Introduction To Clusters – Part 1
What is clustering in the first place?
Clustering technology is a technology that allows you to connect multiple servers to act as a single functional unit.
Types of clustering
You can cluster servers for several purposes. For example, you can combine the processing power of multiple small servers for high performance. You can also distribute processing work to multiple nodes using a load balancer for added efficiency.
High availability (HA) clustering is a process of combining server nodes to protect important applications from downtime and data loss.
High availability (HA) clustering is a mechanism that reduces downtime by eliminating single points of failure (SPOF). In an HA cluster, important applications are run on a primary node which is connected to one or more secondary or remote nodes in a cluster. Clustering software monitors the health of the application, server, and network. In the event of a failure on the primary node, it moves application operations over to a secondary node in a process called a failover, where operation continues.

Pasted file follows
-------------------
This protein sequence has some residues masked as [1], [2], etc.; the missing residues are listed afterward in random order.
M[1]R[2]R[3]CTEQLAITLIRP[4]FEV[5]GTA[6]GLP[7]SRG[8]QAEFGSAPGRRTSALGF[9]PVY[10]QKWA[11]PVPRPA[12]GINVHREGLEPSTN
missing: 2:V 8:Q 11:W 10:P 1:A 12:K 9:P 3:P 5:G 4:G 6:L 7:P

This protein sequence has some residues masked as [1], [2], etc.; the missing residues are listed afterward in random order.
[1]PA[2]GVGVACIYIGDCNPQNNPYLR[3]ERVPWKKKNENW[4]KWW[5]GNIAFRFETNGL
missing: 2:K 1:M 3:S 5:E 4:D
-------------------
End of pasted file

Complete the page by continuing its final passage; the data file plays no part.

Application high availability is a measure of how much time in a given year an application is available and operational. In general, HA clusters provide 99.99% (Four nines) availability or a little more than 52 minutes of downtime over the course of a given year.
It is important to note that in a traditional HA cluster, all of the cluster nodes are connected to the same shared storage – typically a SAN. In this way, after a failover, the secondary node is accessing the same data as the primary node and operation can continue.
However, many companies prefer to use a SANless cluster for several reasons. First, shared storage represents a critical single point of failure. Second, shared storage is often not an option in public cloud environments. Third, SANs can sometimes impede performance of database applications, such as SQL Server, Oracle, and SAP.
Instead of shared storage, these companies use efficient, host-based, block-level replication to synchronize local storage on all cluster nodes. In the event of a failover, the secondary node is connected to local storage with an identical copy of the primary storage. This not only eliminates the SAN SPOF risk but also enables the addition of fast disk (SSD) to local on-premises storage for cost-efficient high performance. SANless clustering also enables companies to migrate on-premises HA environments to the cloud with minimal effort or disruption of ongoing business processes.
Reproduced from SIOS